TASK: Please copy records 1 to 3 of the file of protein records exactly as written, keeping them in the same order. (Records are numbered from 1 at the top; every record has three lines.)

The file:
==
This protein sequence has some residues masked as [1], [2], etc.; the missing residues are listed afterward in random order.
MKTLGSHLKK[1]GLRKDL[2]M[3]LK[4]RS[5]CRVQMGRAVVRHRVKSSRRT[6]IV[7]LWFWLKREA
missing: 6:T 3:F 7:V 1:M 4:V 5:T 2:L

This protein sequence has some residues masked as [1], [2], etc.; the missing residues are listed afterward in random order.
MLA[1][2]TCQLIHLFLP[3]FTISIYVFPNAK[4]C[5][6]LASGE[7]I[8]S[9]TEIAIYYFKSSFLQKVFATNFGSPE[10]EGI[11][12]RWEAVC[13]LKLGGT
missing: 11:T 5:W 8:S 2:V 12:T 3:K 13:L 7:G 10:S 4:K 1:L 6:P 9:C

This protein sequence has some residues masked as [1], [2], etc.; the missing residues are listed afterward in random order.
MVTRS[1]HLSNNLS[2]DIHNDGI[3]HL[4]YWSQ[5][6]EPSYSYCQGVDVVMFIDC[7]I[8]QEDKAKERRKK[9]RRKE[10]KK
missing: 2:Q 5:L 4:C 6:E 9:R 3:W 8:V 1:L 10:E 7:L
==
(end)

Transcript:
This protein sequence has some residues masked as [1], [2], etc.; the missing residues are listed afterward in random order.
MKTLGSHLKK[1]GLRKDL[2]M[3]LK[4]RS[5]CRVQMGRAVVRHRVKSSRRT[6]IV[7]LWFWLKREA
missing: 6:T 3:F 7:V 1:M 4:V 5:T 2:L

This protein sequence has some residues masked as [1], [2], etc.; the missing residues are listed afterward in random order.
MLA[1][2]TCQLIHLFLP[3]FTISIYVFPNAK[4]C[5][6]LASGE[7]I[8]S[9]TEIAIYYFKSSFLQKVFATNFGSPE[10]EGI[11][12]RWEAVC[13]LKLGGT
missing: 11:T 5:W 8:S 2:V 12:T 3:K 13:L 7:G 10:S 4:K 1:L 6:P 9:C

This protein sequence has some residues masked as [1], [2], etc.; the missing residues are listed afterward in random order.
MVTRS[1]HLSNNLS[2]DIHNDGI[3]HL[4]YWSQ[5][6]EPSYSYCQGVDVVMFIDC[7]I[8]QEDKAKERRKK[9]RRKE[10]KK
missing: 2:Q 5:L 4:C 6:E 9:R 3:W 8:V 1:L 10:E 7:L